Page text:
The events took place in the 1950s, when the Mau Mau movement was fighting against colonial rule. Their revelation arrives in the midst of Kenya's election, the results of which have just been announced. As in India and elsewhere, the British left behind a working functioning democracy but a harsh legacy from colonial rule, the effects of which linger on.

Al Jazeera today has a story on how India has "little to celebrate". Just as everyone predicted, the country has been growing increasingly less democratic under Modi and the BJP's rule.

There are some bad dreams from which one does not awaken. Arundhati Roy and now the French scholar Christophe Jaffrelot believe that these authoritarian trends are irreversible.

Roy:

The systematic indoctrination of people on the scale on which it has taken place over decades is hard to reverse. Every institution that is supposed to make up the system of checks and balances has been hollowed out, repurposed and deployed against people as a weapon of Hindu nationalism. In terms of political opposition, there are political parties that have successfully opposed the BJP at the state level in Tamil Nadu, Bengal, Kerala, Maharashtra, Punjab, but opposition is virtually non-existent at the national level.

The whole system of elections has been gamed. You can win a huge majority of seats even without anything close to a majority of actual votes. In India, we have a first-past-the-post, multi-party democracy. This means that even if you get say only 20% of the vote in a constituency, as long as its higher than your closest rival, you win. A rich party can put up spurious candidates to split the votes. But that's just one trick in a whole bag of tricks.

And, anyway, how do you woo an indoctrinated population? By proving that you are a better, prouder Hindu? Nobody can beat the BJP at that game. And right now, that's the only game in town. As far as mainstream politics goes.

So, no, I don't believe the damage is reversible. I believe we will be broken and then reborn. Change will only come when and if at all an accepting, gullible, fatalistic people realize what's being done to them. And then it will come suddenly, and from the street. Not from the system. Until then… God help us.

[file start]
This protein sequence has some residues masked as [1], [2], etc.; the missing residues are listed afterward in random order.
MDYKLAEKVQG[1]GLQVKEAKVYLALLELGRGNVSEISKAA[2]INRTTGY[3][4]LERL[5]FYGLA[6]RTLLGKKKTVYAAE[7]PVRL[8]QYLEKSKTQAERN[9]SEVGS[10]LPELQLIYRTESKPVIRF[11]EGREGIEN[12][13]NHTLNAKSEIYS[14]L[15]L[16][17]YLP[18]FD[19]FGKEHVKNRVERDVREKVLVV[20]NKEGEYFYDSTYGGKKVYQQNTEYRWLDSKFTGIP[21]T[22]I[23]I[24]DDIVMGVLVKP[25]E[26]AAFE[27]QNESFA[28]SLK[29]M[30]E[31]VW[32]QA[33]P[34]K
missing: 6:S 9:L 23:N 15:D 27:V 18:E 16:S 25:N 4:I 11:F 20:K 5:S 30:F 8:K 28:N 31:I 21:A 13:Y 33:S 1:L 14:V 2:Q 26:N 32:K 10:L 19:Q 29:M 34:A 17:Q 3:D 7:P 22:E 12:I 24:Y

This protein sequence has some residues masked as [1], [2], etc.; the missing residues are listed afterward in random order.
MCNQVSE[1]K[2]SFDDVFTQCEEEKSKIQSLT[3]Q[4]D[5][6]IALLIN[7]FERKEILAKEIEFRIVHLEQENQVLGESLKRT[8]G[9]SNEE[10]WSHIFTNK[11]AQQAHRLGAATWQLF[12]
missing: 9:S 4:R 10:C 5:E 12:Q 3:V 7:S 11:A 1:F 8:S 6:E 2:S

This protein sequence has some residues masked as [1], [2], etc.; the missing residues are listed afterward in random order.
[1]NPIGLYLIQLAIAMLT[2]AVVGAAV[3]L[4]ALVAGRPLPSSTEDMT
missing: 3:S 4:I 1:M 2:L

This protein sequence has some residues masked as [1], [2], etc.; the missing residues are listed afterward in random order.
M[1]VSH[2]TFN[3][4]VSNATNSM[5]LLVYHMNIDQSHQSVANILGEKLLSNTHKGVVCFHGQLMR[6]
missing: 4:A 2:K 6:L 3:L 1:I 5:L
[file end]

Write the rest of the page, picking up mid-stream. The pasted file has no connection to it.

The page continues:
Jaffrelot:

Democracy, nowadays, is a notion you need to qualify when applied to India. You may say, like some scholars do, that it is an ‘illiberal democracy’.

I prefer to use the concept of ‘ethnic democracy’ that has been first used in the case of Israel. An ‘ethnic democracy’ is a regime where pillars of democracy are still practised, including elections — something populists across the globe need to retain to acquire legitimacy — but where minorities are second class citizens because of all kinds of discrimination.

You may (also) use the word ‘majoritarianism’, which designates the attempt for transforming a cultural majority into a permanent, political majority.

[The] changes under Modi may be permanent if the Hindutva forces have not only captured power, but also society — at least temporarily — and if this hegemonic position allows them to get deeply entrenched in the State apparatus, then a point of no return will be reached.

Just as countries formerly under British rule inherited that country's flawed democratic system, they also inherited the ways it found to suspend all pretence of democracy. For example, Israel continues to renew and institute the emergency regulations put in place in the closing years of the British mandate. Administrative detention without trial was one of them and, till today, hundreds of Palestinians are incarcerated in this way.

Tags: india, nations
13 Aug 2022

Salman Rushdie